Kenneth Pomeranz

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Kenneth Pomeranz
Kenneth Pomeranz at American Historical Association 2014
At American Historical Association 2014
Born (1958-11-04) November 4, 1958 (age 62)
Academic background
Alma materCornell University; Yale University
Academic work
Main interestsComparison of China to industrial Europe (Great Divergence)
trade history
Notable worksThe Great Divergence

Kenneth Pomeranz, FBA (born November 4, 1958) is University Professor of History at the University of Chicago.[1] He received his B.A. from Cornell University in 1980, where he was a Telluride Scholar,[2] and his Ph.D. from Yale University in 1988, where he was a student of Jonathan Spence.[3] He then taught at the University of California, Irvine, for more than 20 years. He was elected a Fellow of the American Academy of Arts & Sciences in 2006.[4] In 2013–2014 he was the president of the American Historical Association.

Selected publications[edit]

Books[edit]

Edited volumes[edit]

  • The Pacific in the Age of Early Industrialization. Farnham England: Ashgate/Variorum, 2009.
  • with McNeill, J. R., (2015). The Cambridge world history: Production, destruction, and connection, 1750 to the present. 1. Cambridge: Cambridge University Press.
  • with Barker, G., Benjamin, C., Bentley, J. H., Christian, D., Goucher, C., Kedar, B. Z., Mcneill, J. R., Yoffee, N. (2015). The Cambridge world history: Structures, spaces, and boundary making. Cambridge: Cambridge University Press.
  • China in 2008: A year of great significance. (co-ed.). Lanham : Rowman & Littlefield Publishers, 2009.

Articles and chapters in edited volumes[edit]

  • The environment and world history. (co-ed.) Berkeley : University of California Press, 2009.
  • “Orthopraxy, orthodoxy, and the goddess(es) of Taishan [examination of the Bixia yuanjun cult].” Modern China 33.1 (2007) 22-46.
  • “Region and world in economic history: the early modern / modern divide” Transactions of the International Conference of Eastern Studies 52 (2007) 41-55.
  • “Standards of living in eighteenth-century China: regional differences, temporal trends, and incomplete evidence” In: Allen, Robert C.; Bengtsson, Tommy; Dribe, Martin, eds. Living standards in the past: new perspectives on well-being in Asia and Europe. (Oxford; New York: Oxford University Press, 2005): 23-54.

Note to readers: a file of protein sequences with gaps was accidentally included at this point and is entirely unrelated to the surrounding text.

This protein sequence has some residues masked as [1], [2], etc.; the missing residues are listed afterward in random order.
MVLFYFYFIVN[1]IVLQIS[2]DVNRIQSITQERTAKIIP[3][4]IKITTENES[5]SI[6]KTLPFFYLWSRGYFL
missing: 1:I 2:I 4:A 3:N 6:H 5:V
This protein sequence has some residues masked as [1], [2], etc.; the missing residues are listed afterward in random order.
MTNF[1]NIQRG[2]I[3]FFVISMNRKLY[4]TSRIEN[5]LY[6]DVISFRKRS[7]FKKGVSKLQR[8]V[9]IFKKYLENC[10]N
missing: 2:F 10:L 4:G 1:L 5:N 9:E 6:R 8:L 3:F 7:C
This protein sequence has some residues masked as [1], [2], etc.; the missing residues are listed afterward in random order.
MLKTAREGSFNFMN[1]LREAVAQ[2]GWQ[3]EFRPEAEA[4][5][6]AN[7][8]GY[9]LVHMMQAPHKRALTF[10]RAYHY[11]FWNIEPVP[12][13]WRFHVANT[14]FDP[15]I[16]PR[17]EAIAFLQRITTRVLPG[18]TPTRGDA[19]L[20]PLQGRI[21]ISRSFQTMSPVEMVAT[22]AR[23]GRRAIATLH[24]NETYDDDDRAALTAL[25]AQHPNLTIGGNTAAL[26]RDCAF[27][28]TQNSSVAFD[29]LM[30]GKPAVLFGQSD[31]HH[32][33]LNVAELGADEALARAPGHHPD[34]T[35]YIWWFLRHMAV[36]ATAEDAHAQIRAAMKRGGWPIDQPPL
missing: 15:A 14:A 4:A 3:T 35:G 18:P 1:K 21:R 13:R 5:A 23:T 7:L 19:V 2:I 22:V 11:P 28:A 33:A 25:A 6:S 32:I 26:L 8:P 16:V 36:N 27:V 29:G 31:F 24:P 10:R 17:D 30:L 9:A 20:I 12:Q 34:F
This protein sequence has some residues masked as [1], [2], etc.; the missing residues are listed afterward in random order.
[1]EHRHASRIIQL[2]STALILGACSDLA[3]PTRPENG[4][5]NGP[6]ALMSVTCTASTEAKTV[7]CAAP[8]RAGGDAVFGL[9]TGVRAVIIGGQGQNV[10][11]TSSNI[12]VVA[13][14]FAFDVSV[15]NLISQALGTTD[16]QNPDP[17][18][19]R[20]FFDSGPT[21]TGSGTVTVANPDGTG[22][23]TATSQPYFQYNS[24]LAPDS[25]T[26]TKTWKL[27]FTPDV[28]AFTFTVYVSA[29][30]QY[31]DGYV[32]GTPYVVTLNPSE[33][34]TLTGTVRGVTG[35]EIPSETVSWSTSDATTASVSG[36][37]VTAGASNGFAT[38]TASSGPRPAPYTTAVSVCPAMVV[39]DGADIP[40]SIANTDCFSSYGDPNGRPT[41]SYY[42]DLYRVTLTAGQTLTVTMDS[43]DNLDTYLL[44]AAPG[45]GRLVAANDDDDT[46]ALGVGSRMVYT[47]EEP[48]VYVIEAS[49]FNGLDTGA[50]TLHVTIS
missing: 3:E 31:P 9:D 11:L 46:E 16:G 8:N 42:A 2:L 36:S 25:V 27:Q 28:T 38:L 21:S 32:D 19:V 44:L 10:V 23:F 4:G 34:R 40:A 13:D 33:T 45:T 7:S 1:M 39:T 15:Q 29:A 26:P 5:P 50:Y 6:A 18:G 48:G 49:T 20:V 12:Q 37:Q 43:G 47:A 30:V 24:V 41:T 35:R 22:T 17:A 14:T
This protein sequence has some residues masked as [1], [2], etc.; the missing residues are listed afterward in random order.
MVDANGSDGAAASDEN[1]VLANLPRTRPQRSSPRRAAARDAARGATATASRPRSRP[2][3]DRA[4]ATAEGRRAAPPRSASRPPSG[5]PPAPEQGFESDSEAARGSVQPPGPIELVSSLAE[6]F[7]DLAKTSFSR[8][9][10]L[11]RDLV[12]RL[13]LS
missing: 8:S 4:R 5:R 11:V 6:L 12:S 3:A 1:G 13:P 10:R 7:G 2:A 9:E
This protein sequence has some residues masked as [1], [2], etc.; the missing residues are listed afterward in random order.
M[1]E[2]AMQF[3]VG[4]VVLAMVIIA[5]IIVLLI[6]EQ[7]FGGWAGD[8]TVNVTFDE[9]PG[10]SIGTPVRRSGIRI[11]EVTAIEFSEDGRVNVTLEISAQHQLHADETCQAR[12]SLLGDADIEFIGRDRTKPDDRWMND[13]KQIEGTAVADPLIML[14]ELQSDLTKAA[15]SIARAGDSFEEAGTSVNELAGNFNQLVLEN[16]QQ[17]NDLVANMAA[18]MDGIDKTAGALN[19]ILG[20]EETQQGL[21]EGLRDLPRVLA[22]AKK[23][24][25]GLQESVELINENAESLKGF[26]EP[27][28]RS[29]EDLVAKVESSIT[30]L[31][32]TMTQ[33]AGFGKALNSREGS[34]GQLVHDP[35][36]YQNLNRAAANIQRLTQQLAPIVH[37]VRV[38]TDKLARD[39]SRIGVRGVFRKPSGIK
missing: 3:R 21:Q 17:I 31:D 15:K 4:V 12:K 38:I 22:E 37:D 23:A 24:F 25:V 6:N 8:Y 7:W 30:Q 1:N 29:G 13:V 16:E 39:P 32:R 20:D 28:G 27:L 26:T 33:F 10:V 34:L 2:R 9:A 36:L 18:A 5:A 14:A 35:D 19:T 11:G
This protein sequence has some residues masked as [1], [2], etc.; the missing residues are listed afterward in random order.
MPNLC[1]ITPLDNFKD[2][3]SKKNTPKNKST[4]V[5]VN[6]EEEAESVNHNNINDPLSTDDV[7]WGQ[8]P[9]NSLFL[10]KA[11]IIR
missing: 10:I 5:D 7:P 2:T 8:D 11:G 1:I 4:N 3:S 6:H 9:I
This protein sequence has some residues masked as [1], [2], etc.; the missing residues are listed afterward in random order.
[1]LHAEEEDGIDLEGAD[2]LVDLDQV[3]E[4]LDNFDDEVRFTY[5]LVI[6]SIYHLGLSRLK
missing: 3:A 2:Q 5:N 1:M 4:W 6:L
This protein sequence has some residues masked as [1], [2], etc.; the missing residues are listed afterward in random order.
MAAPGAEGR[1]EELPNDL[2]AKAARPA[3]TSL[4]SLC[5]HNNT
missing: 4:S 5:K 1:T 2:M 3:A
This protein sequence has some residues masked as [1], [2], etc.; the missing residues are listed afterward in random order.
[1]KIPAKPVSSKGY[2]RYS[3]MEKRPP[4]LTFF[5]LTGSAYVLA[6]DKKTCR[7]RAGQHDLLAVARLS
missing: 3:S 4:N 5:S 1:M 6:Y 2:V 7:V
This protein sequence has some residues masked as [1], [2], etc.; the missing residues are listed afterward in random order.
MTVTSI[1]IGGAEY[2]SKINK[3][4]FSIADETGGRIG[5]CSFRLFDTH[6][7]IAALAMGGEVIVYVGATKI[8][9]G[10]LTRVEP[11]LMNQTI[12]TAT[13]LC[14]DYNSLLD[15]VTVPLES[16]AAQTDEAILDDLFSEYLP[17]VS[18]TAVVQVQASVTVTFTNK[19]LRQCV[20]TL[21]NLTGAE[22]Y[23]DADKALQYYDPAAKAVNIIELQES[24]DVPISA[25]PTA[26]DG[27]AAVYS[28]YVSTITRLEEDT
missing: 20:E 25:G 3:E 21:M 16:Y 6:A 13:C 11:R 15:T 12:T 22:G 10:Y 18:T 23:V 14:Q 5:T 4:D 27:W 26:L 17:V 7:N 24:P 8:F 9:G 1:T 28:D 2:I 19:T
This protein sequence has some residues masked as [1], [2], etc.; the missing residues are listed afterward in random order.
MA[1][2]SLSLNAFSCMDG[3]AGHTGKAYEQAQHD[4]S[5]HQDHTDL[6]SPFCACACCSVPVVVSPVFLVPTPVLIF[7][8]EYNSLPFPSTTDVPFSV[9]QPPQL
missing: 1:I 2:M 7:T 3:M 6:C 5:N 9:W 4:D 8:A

• “Women's work and the economics of respectability [boundaries]” In: Goodman, Bryna; Larson, Wendy, eds. Gender in motion: divisions of labor and cultural change in late imperial and modern China (Lanham, Md.: Rowman and Littlefield, 2005): 239-263.
  • “Women's work, family, and economic development in Europe and East Asia: long-term trajectories and contemporary comparisons” In: Arrighi, Giovanni; Hamashita, Takeshi; Selden, Mark, eds. The resurgence of East Asia: 500, 150 and 50 year perspectives (London; New York: Routledge, 2003): 124-172.
  • “Facts are stubborn things: a response to Philip Huang” Journal of Asian Studies 62.1 (February 2003): 167-181.
  • “Political economy and ecology on the eve of industrialization: Europe, China, and the global conjuncture” American Historical Review 107.2 (April 2002) 425-446.
  • “Beyond the East-West binary: resituating development paths in the eighteenth-century world” Journal of Asian Studies 61.2 (May 2002) 539-590.
  • “Is there an East Asian development path? Long-term comparisons, constraints, and continuities” Journal of the Economic and Social History of the Orient 44, pt.3 (Aug 2001) 322-362.
  • “Re-thinking the late imperial Chinese economy: development, disaggregation and decline, circa 1730-1930” Itinerario 24.3-4 (2000) 29-74.
  • "Ritual Imitation and Political Identity in North China: The late Imperial Legacy and the Chinese National State Revisited," Twentieth Century China 23:1 Fall, 1997.
  • "Power, Gender and Pluralism in the cult of the Goddess of Taishan," in R. Bin Wong, Theodore Huters, and Pauline Yu, eds., Culture and State in Chinese History (Palo Alto, CA: Stanford University Press, 1997).
  • “"Traditional' Chinese business forms revisited: family, firm, and financing in the history of the Yutang Company of Jining, 1779-1956.” Late Imperial China 18.1 (June 1997): 1-38.
  • “Local interest story: political power and regional differences in the Shandong capital market, 1900-1937” In: Rawski, Thomas G.; Li, Lillian M., eds. Chinese history in economic perspective(Berkeley: University of California Press, 1992) 295-318.
  • "Water to Iron, Widows to Warlords: the Handam Rain Shrine in Modern Chinese History," Late Imperial China 12.1 (June 1991) 62-99.

Awards and honors[edit]

References[edit]

  1. ^ "Kenneth Pomeranz, leading expert on China, appointed University Professor of History". 19 April 2012. Retrieved 20 December 2019.
  2. ^ Merkel-Hess, Kate (2014). "Kenneth Pomeranz Biography". American Historical Association. Retrieved 27 May 2020.
  3. ^ "A Conversation with Kenneth Pomeranz". Retrieved 20 December 2019.
  4. ^ "American Academy of Arts & Sciences". University of Chicago. Retrieved 20 December 2019.
  5. ^ "The John K. Fairbank Prize in East Asian History". Retrieved 20 December 2019.
  6. ^ "Kenneth Pomeranz". Simon Guggenheim Memorial Foundation. Retrieved 20 December 2019.
  7. ^ "Book awards: World History Association Book Prize". Library Thing. Retrieved 20 December 2019.
  8. ^ "John K. Fairbank Prize Recipients". American Historical Association. Retrieved 20 December 2019.
  9. ^ Kenneth Pomeranz, Institute for Advanced Studies, retrieved 20 December 2019
  10. ^ "Elections to the British Academy celebrate the diversity of UK research". British Academy. 21 Jul 2017. Retrieved 20 December 2019.
  11. ^ "Prof. Kenneth Pomeranz". Dan David Prize. Retrieved 20 December 2019.
  12. ^ "Kenneth Pomeranz wins 2021 Toynbee Prize". History News Network. Retrieved 29 May 2020.

External links[edit]